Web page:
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IEEE Lecture: Vincenzo Piuri, University of Milan, "Computational Intelligence for Biometrics"
Wednesday, March 28, 2018
6:30 p.m.-8:00 p.m.
2460 A.V. Williams Bldg.
For More Information:
Min Wu

IEEE Spring 2018 Lecture
Computational Intelligence for Biometrics
Vincenzo Piuri
University of Milan

6:30-7:00pm Light dinner and refreshments
Q&A and networking

Biometrics concerns the study of automated methods for identifying an individual by measuring one or more physical or behavioral features of him. Certain physical human features or behaviors are characteristics that are specific and can be uniquely associated to one person. Retinas, iris, DNA, fingerprint, palm print, or pattern of finger lengths are typical physical features that are specific to individuals. Also the voice print, gait, or handwriting can be used to this purpose.
Nowadays biometrics is rapidly evolving. This science is getting more and more accurate in recognizing and identifying persons and behaviors. Consequently, these technologies become more and more attractive and effective in critical applications, such as to create safe personal IDs, to control the access to personal information or physical areas, to recognize terrorists or criminals, to study the movements of people, and to monitor the human behavior.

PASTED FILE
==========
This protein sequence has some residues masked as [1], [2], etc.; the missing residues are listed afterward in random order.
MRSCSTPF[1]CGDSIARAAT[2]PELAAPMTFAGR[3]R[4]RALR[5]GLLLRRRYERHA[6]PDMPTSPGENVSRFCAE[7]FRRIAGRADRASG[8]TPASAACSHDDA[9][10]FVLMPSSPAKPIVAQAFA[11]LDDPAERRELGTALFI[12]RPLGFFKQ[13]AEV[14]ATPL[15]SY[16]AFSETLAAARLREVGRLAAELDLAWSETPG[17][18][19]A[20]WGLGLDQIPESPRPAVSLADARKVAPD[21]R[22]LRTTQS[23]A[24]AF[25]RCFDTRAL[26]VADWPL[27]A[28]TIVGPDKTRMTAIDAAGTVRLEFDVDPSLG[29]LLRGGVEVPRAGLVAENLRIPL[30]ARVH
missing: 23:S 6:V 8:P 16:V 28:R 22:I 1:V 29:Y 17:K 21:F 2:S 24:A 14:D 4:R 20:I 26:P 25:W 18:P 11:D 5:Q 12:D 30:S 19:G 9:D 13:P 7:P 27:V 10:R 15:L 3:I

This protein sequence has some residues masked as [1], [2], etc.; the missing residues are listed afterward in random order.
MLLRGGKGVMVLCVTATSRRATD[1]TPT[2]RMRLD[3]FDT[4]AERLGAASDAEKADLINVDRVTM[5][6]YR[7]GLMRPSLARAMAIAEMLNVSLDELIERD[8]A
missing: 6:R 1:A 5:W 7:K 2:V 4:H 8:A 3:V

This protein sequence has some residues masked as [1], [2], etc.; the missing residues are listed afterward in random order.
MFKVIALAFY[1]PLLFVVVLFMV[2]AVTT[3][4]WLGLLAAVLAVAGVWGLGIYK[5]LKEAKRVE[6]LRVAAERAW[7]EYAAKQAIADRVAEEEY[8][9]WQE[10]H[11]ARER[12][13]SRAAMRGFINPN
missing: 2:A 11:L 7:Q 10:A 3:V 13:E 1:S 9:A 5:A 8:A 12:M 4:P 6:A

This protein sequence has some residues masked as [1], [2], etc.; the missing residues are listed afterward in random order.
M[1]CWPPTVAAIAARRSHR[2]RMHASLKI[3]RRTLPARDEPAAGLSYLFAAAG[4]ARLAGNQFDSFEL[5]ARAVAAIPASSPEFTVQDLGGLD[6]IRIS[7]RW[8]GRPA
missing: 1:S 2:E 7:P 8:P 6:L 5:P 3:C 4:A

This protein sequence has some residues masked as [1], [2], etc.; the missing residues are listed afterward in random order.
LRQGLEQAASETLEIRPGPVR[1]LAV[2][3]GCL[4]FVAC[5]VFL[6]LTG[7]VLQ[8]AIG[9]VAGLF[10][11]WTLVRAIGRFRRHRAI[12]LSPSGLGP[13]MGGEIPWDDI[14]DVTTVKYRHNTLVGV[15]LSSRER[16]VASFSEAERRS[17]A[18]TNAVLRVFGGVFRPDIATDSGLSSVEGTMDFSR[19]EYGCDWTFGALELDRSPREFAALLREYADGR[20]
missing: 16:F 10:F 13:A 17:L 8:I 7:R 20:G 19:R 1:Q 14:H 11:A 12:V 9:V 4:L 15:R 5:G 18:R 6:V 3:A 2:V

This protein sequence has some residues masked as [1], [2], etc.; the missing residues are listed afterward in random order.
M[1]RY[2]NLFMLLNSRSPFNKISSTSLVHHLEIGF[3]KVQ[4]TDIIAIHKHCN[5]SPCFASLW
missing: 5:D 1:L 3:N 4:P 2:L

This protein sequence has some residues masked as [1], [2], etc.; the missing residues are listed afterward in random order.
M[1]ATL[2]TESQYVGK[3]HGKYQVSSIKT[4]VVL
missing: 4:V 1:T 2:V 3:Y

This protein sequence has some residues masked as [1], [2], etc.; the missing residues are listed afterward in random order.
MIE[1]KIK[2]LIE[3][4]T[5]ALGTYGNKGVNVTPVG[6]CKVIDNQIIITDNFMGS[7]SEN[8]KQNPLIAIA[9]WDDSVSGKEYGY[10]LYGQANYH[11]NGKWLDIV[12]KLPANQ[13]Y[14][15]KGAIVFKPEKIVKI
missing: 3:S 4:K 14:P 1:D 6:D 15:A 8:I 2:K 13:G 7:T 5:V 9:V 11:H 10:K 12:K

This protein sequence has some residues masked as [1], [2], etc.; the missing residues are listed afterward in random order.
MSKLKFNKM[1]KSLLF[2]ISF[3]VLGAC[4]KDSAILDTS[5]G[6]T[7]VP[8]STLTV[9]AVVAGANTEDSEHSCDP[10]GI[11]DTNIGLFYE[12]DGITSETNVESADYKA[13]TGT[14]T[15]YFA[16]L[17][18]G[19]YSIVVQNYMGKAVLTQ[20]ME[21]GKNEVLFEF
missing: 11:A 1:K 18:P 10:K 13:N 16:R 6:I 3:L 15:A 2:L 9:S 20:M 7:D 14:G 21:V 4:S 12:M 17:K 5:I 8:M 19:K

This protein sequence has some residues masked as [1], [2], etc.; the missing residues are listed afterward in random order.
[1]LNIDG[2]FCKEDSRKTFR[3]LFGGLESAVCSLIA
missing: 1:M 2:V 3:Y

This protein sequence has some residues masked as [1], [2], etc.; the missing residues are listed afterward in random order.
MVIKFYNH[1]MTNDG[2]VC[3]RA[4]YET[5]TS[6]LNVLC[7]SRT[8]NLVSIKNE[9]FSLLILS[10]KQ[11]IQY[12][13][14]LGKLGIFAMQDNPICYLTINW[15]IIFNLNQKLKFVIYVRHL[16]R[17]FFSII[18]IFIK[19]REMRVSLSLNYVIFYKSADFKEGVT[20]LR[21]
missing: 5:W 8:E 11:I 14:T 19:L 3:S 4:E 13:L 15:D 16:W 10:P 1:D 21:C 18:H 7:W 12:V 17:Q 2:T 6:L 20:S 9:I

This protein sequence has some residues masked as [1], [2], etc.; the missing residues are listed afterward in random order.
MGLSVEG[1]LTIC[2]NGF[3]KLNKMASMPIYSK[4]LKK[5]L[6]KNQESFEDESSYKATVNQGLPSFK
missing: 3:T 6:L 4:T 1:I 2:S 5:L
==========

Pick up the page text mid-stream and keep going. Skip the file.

The use of biometrics in the real life often requires very complex signal and image processing and scene analysis, for example encompassing biometric feature extraction and identification, individual tracking, face tracking, eye tracking, liveness/anti-spoofing tests, and facial expression recognition.
Computational intelligence techniques (including neural networks, fuzzy logic, evolutionary computing, and multi-agent systems) have been proved to be useful and effective in addressing this kind of data processing, especially when it is difficult to identify an algorithm while sufficiently descriptive examples are available, or when fuzzy descriptions are more natural to capture the essence of the problem, or when complex non-linear optimization is needed, or when multiple agents cooperate in solving the application problem. The relevance of computational intelligence to contribute in solving these applications has been shown both in the design process of the solution as well as technological component of the solution itself.
This talk will review the domain of biometrics, its applications in various domains and the relevance of computational intelligence to effectively solve various problems in these applications.

Jointly sponsored by the IEEE MD/DC/VA chapters of Computational Intelligence, Signal Processing and Computer Societies, and the IEEE Distinguished Lecturer program.

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